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36 Responses to Fantastic (and Easy!) Homemade Bagels

  1. Rikki says:

    Have you ever tried using whole wheat flour? I have flour that I grind myself that I wanted to try. It is white whole wheat so it is a bit lighter than the red wheat.

    • Mel says:

      Yes, I have used white whole wheat flour. The bagels are more dense but still pretty tasty. I like to add a little vital wheat gluten if I’m using 100% whole wheat flour. My favorite blend is 50% white flour, 50% whole wheat.

  2. Christine C says:

    Hi Mel!

    I tried making these this weekend and they turned out better than I thought they would! I am a BIG fan of your website and use it ALL the time! Just a couple of questions for you that maybe you could help me out with…

    First of all, I followed the recipe using my kitchen scale, but the dough was still too sticky – so I just added more flour – I am not sure why mine was still sticky when I used my kitchen scale to measure the flour. I am thinking maybe it was because of the active yeast – I put it in water and let it sit for ten minutes, but then also added the amount of water called for in the recipe…could that be why?

    Also – after my bagels were completely finshed they looked a bit “wrinkly” on the outside – not as smooth as yours in the pictures. Any idea why?

    Thanks – and keep the recipes coming! My husband and 2 year old love everything I make from your site!!!!

    • Mel says:

      Hi Christine – glad you liked the bagels! I think you are right on with the flour issue if you used active dry yeast – even that small amount of water will require more flour in the recipe so as long as you keep an eye on that, it should be a problem to use active dry yeast. I’ve noticed that some batches of my bagels turn out a bit wrinkly, too, and I think it’s either boiling too long in the water or letting them puff too much before baking (then they kind of deflate a bit and get wrinkly). Does that help?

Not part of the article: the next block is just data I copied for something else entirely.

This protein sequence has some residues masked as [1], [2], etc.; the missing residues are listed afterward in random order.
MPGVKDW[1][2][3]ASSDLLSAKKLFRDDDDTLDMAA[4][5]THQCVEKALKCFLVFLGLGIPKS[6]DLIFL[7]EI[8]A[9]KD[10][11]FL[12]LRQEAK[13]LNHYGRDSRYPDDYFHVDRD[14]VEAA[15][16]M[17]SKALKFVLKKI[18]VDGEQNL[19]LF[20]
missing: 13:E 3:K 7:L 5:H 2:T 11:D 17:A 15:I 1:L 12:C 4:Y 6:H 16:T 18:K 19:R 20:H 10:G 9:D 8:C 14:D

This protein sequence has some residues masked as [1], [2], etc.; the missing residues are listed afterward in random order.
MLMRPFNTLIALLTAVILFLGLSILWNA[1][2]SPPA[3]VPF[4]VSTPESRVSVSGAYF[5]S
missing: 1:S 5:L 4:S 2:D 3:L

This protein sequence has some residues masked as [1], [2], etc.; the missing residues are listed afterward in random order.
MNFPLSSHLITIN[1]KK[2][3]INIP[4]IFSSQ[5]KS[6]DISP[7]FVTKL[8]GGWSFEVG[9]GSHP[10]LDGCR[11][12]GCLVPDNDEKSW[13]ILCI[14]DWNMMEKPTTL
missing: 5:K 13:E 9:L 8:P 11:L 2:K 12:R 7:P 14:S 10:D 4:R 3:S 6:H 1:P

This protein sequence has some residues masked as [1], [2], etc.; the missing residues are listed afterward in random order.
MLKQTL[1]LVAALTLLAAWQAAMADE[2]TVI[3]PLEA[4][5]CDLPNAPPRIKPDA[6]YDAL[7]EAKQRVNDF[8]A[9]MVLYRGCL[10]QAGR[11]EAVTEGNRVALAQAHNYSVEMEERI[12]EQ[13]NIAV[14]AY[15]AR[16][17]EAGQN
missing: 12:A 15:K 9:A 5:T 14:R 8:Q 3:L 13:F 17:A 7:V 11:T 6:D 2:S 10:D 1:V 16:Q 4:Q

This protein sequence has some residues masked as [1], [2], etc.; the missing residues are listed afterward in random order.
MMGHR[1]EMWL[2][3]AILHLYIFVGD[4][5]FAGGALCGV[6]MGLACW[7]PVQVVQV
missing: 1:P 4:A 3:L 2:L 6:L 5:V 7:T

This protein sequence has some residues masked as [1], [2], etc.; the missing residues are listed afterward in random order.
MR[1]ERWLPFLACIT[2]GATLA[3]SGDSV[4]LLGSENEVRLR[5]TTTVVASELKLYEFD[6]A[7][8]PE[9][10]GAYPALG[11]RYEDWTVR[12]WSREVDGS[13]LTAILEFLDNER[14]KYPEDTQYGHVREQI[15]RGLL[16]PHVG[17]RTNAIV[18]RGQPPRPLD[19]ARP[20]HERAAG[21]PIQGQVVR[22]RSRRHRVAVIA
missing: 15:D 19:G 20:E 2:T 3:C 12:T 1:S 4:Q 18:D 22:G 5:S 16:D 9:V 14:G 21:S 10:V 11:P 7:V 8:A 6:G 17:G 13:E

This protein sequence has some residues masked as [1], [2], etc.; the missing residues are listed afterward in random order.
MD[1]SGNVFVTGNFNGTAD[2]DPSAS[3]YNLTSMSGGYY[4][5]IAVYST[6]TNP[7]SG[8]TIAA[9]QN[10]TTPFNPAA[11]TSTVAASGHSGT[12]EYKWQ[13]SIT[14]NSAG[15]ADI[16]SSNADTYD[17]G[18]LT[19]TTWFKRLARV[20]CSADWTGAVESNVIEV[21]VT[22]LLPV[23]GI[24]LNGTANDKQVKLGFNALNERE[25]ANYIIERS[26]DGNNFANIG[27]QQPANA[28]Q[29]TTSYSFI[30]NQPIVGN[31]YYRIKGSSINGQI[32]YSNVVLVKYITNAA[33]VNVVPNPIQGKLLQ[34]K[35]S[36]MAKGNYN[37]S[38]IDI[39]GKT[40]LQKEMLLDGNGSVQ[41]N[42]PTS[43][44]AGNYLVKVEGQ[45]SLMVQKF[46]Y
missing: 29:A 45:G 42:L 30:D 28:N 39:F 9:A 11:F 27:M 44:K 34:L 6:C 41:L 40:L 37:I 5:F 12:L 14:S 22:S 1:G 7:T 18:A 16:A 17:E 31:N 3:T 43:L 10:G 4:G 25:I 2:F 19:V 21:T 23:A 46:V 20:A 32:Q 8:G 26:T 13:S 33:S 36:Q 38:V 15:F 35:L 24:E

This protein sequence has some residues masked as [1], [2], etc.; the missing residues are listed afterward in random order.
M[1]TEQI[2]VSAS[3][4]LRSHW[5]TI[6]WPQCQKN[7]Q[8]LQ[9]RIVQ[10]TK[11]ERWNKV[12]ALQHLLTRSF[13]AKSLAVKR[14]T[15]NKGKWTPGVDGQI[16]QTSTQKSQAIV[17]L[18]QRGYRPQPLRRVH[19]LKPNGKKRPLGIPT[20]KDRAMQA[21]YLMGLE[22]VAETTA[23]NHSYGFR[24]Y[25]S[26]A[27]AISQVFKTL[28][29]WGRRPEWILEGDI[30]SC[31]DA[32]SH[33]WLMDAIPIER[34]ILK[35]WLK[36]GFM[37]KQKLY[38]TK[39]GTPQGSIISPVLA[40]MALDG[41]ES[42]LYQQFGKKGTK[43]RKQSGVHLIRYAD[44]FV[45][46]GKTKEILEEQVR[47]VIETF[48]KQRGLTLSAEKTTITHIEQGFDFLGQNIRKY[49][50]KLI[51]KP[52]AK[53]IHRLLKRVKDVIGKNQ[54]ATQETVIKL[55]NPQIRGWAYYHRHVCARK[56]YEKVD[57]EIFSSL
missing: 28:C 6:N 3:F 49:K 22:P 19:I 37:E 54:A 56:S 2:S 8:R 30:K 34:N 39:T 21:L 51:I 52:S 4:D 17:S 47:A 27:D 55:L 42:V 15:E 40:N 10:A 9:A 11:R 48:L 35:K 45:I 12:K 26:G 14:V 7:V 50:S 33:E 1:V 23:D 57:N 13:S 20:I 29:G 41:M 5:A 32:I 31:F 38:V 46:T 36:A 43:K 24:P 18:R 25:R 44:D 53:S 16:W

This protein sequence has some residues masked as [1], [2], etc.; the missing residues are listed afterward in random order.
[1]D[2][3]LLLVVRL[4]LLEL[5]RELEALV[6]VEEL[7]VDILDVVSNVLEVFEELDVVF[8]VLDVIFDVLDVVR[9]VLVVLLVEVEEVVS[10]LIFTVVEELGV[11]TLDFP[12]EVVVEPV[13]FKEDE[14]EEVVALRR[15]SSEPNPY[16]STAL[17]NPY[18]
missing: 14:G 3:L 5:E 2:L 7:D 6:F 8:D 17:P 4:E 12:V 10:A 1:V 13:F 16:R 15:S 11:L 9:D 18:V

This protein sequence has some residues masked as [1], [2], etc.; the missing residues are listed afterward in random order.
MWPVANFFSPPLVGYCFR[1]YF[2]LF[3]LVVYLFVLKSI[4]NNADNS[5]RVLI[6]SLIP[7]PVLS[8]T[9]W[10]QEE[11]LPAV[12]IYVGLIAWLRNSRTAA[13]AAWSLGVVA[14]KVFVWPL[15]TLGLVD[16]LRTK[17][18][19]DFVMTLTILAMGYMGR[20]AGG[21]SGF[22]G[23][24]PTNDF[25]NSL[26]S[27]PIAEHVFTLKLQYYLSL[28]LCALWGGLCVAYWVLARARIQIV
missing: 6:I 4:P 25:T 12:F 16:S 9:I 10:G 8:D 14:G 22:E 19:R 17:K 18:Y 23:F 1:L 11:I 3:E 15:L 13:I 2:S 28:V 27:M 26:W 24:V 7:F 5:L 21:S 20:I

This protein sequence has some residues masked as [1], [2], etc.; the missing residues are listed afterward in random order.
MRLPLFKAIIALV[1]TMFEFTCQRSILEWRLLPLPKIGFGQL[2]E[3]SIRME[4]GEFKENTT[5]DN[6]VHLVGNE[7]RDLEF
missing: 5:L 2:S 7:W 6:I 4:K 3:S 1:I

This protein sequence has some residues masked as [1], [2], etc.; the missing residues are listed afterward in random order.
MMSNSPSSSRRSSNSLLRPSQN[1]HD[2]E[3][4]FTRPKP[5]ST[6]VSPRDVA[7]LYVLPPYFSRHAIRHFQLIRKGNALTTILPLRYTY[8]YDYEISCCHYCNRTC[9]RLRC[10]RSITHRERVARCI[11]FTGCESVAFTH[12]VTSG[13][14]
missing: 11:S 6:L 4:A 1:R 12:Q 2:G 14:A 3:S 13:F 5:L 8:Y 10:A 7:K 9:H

3. Mel says:

    Breanne – the overnight rest helps to add flavor to the dough. If you are in a pinch, you could skip it but I’d definitely recommend it for best results.

  4. Breanne says:

    I have been searching for a worthy recipe for bagels for quite sometime! I actually started with a bread machine and perfected them, tastefully. Then the machine died. On machine number three and could never get bagels to work out well. I have tried hands on before several times without consistent results. Thiis looks like a winner. However I really am trying to make them now, lol. Must I wait for overnight ferment or can I rest the yest a bit and then get to busness?

  5. Amanda E says:

    FINALLY giving these a try, can’t wait! Thanks for all your wonderful recipes 🙂

  6. Mel says:

    Brittany – hmmm, if they were overly crunchy then yes, you might want to consider baking them a few minutes less.

  7. Brittany says:

    Hi ! I tried these today and i wanted to say that they taste good but they were really really hard to chew and way to crunchy on the out sides ?? I am assuming that maybe i cooked them to long ? What do you think

  8. Jessica says:

    Just made these bagels today – so yummy!!

    Quick question: How do you store your bagels? And if you were going to make cinnamon raisin or another combination – at what point would you add the extra ingredients?

    Thank you so much for sharing your tried and true recipes! Love ’em!

    • Mel says:

      Jessica – I usually slice the cooled bagels and freeze them. Then I just pull them out as I want them and toast them up or microwave them for a minute or two to freshen them up. I’d add in extra ingredients with the last of the flour so that it all gets incorporated and kneaded together. If you are adding an ingredient like chocolate chips that may melt because of the warm dough, fold/knead them in at the very last.

  9. Stacy says:

    Made these today and they are so good. I did a few things I would change next time. First of all, I would make 10 larger ones instead of 12, as suggested. Secondly, after I put the toppings on I cooked them for 10 more minutes. They smelled like they were burning, but I just figured it was the toppings that had fallen on the tray. Well, some of the bottoms did get quite dark, so next time I would watch them closely towards the end. The last thing is I made an everything bagel mix and added too much salt. Next time I would do little or no salt in my everything bagel topping. These were excellent and I can’t wait for my husband to try them. They did take a bit of time, but were pretty easy. I just tire easily since I’m 31 weeks pregnant!

    • Mel says: